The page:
Q7. I am a tenant in a body corporate, there is a gate leading to the mailboxes that has been broken for months. The body corporate hasn't done anything about it, what can I do? The body corporate must maintain the common property in good condition. You can write to the body corporate and ask it to fix the gate. As an occupier you are not able to submit a motion to be considered by the body corporate, however the owner - your landlord - can. If the committee does not respond to your request you could try to get the owner to put forward a motion. If these options fail, you may be able to lodge a dispute resolution application with our office.
Q8. I am an owner/occupier in a body corporate, there is a tenant that lives next door to me who parks their car in a visitor car space. The committee says they have contacted the property manager and they can't do anything more. Is this correct, surely the committee can take action? If an occupier is parking their car in a regulated parking area, this is likely a breach of your scheme's by-laws. The body corporate is responsible under the BCCM Act for enforcing its by-laws not the landlord's property manager. You should give a BCCM Form 1 to your body corporate asking that it issue a contravention notice to the tenant. If it does not respond to you within 14 days advising that it has issued a contravention notice, or it advises that they will not be issuing a notice, you may be able to lodge a dispute resolution application with our office. Refer to Practice Direction 6 for more information about by-law enforcement applications.
You may need to ask for a copy of the body corporate roll to find out the name of the tenant. More information about accessing body corporate records can be found on our website.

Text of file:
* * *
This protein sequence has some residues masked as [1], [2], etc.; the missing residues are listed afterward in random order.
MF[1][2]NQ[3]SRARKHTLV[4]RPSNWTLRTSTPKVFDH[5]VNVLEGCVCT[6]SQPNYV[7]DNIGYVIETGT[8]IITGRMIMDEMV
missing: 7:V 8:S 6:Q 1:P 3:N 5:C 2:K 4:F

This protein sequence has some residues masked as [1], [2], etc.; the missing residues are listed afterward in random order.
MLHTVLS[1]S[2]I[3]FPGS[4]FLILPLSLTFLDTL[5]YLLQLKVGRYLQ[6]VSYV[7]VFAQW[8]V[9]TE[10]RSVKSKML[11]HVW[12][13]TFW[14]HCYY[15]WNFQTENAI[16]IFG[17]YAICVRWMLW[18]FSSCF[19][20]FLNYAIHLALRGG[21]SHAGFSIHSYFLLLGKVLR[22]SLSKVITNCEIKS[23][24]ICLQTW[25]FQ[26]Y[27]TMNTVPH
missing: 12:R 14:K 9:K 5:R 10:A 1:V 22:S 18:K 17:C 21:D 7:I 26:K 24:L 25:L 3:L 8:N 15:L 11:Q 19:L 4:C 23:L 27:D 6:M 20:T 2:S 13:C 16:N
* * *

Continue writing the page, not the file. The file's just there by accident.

Q9. I am a tenant, the body corporate refuses to communicate with me. They say that I can only contact them through my landlord or property manager/letting agent, is this true? No, there is no reason why you cannot have direct contact with the body corporate committee. Ask your letting agent for the contact details of the body corporate manager if there is one. Or if you already have the details of the committee, talk or write directly to it. There is nothing in the body corporate legislation that prohibits this.
Q10. Can our body corporate restrict tenants from using certain parts of the common property by putting in a new by-law? We as owners think we should have more rights! No, a by-law cannot discriminate between types of occupiers (see BCCM Act, section 180).
Q11. I am an owner/landlord and I have been asked to breach my tenants because they are not complying with the by-laws. Is this correct, I thought the body corporate enforced the by-laws? It is the body corporate's responsibility to enforce the by-laws. The BCCM Act does not obligate you to do so. The body corporate can issue your tenant with a contravention notice. If it does, it must also give you a copy of the notice.
For this reason it is important that you update the body corporate roll if you have tenants with a lease of six months or more. This is a requirement under section 193 of the Standard Module.
Property managers - want to know more about the world of Body Corporate and Community Management? If so, you cannot afford to miss this year's REIQ Summit, taking place at the Royal International Convention Centre on Thursday 12 March and Friday 13 March. Thursday will focus on residential and commercial property sales, while Friday will have more of a leasing and property management focus.
15 Nov 2019
3 min read
Are your property transactions safe from cybercrime?
The property market is the perfect playground for cybercriminals - large sums of money are constantly being transferred between parties with the majority of communications sent via email.
15 Nov 2019
5 min read
Be careful what you do with confidential information
The recent settlement of a claim between a real estate agency and a former employee serves as a timely reminder to real estate professionals that utilising a former employer's confidential client information can be very costly.